Ver. 5. In whose heart are the ways of thern.We have supplied the pronoun thy, as more intelligible and natural: the "high-ways" here intended, are probably the causeys (or causeways) leading to the temple.

Ver. 6. Passing through the valley of Baca.--"Baca," according to some, means mulberry trees, which some say grow best in the driest situations: or tears, (so LXX) or a rugged valley.

Ibid. The rain also filleth the pools.-Bp. Horsley reads, "The pools which the rain hath filled;" which he explains to mean: They quench their thirst with rain water, as well satisfied as with the pure waters of a spring.

Ver. 7. From strength to strength- Horsley, "From wall to wall," Merrick," From station to station;" others, "From virtue to virtue," in the military sense. All come to the same effect; they persevere through all difficulty or opposition, having their hearts set on reaching Zion's hill.

Ver. 9. Face of thine anointed - Heb. Messiah, See Ps. 1xxx, 17.

A prayer for]



To the chief Musician. A Psalm for the sons of Korah.

LORD, thou hast been favourable unto thy land: thou hast brought back the captivity of Jacob.

2 Thou hast forgiven the iniquity of thy people, thou hast covered all their sin. Selah.

3 Thou hast taken away all thy wrath thou hast turned thyself from the fierceness of thine anger.

4 Turn us, O God of our salvation, and cause thine anger toward us to


5 Wilt thou be angry with us for ever? wilt thou draw out thine anger to all generations?

6 Wilt thou not revive us again: that thy people may rejoice in thee?

[deliverance from captivity. 7 Shew us thy mercy, O LORD, and grant us thy salvation.

8 I will hear what God the LORD will speak for he will speak peace unto his people, and to his saints: but let them not turn again to folly.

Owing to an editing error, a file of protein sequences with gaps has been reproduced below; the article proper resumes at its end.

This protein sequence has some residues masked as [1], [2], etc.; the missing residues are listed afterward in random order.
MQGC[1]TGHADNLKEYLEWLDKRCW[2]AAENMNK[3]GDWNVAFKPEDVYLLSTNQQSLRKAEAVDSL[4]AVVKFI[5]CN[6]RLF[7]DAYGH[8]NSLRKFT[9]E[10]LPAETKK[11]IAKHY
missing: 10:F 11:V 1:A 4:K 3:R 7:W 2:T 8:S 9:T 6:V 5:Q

9 Surely his salvation is nigh them dwell that fear him; that glory may in our land.

10 Mercy and truth are met together; righteousness and peace have kissed each other.

11 Truth shall spring out of the earth; and righteousness shall look down from heaven.

12 Yea, the LORD shall give that which is good; and our land shall yield her increase.

13 Righteousness shall go before him; and shall set us in the of way his steps. (M)

admiration of God's tabernacle, he ex-

Blessed is the man whose strength is in thee,
In whose heart are [thy] highways.
Passing through the valley of Baca, they make a

Yea, the rain overfloweth the pools,
They shall go from strength to strength;

The God of gods shall appear [to them] in Zion."
Then the psalmist resumes his first idea:
"For a day in thy courts is better than a thousand,
I would choose to keep the threshold of my God,
Rather than to inhabit the tents of wickedness."

"This beautiful, but difficult psalm, describes the character of an Old Testament believer, as one who delighted in the house of God, because there he enjoyed communion with him; as one that preferred sitting on the threshold of the tabernacle, to a splendid residence in the tents of sinners. The world to such, may be as the rugged and thirsty vale of Baca; yet here faith will find resources in the fountain of mercy, and with joy shall they draw water from the wells of salvation. Or, if we prefer the other rendering, the vale of tears' becomes a vale of blessings, when the believer, refreshed by the teachings of the Spirit, (which some understand by the rain,) is enabled to go on from strength to strength, from station to station, till, at the completion of his journey, he shall behold the face of God in Zion."